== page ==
Monday 19 September has been confirmed as the date of the funeral of HM Queen Elizabeth II. But where do you stand in relation to giving staff the day off?
A record-breaking reign is notable for many reasons, but one much-commented-on consequence of the sad death of the Queen is that all of us under 70, in every walk of life, are experiencing this for the first time. For all the meticulous (and hugely impressive) planning that has gone into our current state of mourning, we’re all essentially working out what happens next as we go.
Take the Queen’s forthcoming funeral. On Saturday, King Charles proclaimed it a bank holiday. Coming on the back of this summer’s jubilee, that will bring the total during 2022 to ten. As an employer, how should you manage this?
Check wording of employee contracts
The first step in such matters should be to revisit the contracts of your people. The key consideration here is whether annual leave is stated as inclusive or exclusive of bank holidays.
If, for example, staff leave is stated as being: “25 days plus bank holidays” or similar, the matter is simple. Monday’s bank holiday is included within your people’s contracts as paid leave.
Where, however, leave is described as being “33 days inclusive of bank holidays” the additional day would (contractually, at least) be included within each person’s already allocated leave allowance. Without action, Monday’s bank holiday would be deducted from that allowance.
And that’s only if you, as employer, choose to give your people the day off.
Does your business have to close for the bank holiday?
No. Many businesses, of course, don’t (or can’t) close for bank holidays and Monday will likely be no different. But this isn’t an ordinary bank holiday. While it’s reasonable to assume some staff will be largely unmoved by events of recent days, others may have been deeply affected.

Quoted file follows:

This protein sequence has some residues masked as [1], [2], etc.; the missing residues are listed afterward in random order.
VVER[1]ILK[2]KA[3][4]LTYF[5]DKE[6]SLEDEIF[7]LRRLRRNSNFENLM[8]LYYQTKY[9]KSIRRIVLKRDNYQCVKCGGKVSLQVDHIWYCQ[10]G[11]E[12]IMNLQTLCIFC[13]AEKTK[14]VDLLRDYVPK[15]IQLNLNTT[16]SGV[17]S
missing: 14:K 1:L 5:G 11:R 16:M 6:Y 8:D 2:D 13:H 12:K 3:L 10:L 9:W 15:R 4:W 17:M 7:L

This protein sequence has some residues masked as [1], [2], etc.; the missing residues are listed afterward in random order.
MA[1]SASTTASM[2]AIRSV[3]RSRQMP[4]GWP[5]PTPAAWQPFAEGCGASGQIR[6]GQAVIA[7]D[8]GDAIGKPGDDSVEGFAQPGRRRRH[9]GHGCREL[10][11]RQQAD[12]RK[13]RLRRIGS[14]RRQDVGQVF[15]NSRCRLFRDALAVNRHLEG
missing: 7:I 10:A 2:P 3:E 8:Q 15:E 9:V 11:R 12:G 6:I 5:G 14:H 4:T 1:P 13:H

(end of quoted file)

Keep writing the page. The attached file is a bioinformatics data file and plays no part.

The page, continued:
As the government wrote in its guidance for employers, “The bank holiday will be a unique national moment, and we would encourage employers to respond sensitively to requests from workers who wish to take time off.”
The guidance makes it clear that the details of any decision lie with employers. Here are some things you might like to consider:
- Where bank holidays are already included in annual leave calculations, award an additional day’s leave to ensure staff benefit from the extra bank holiday.
- If staff are required to work the bank holiday, consider what (if any) additional pay or time in lieu will be awarded.
- Where leave has already been booked for the Monday, consider making up the leave allowance to account for the bank holiday.
- Where you need some staff to work the bank holiday, consider a ballot, or ask those least interested in the funeral to cover for those with greatest interest.
- Where staff are required to be in work, consider letting them watch the funeral if they express a wish to do so, subject to ensuring customers/clients are served and work gets done.
As the funeral takes place mid-month, a reminder that organisations with mid-month payroll deadlines may need to make urgent adjustments to timescales and/or communicate any delay in pay to those affected.
For help in managing your payroll, talk to us.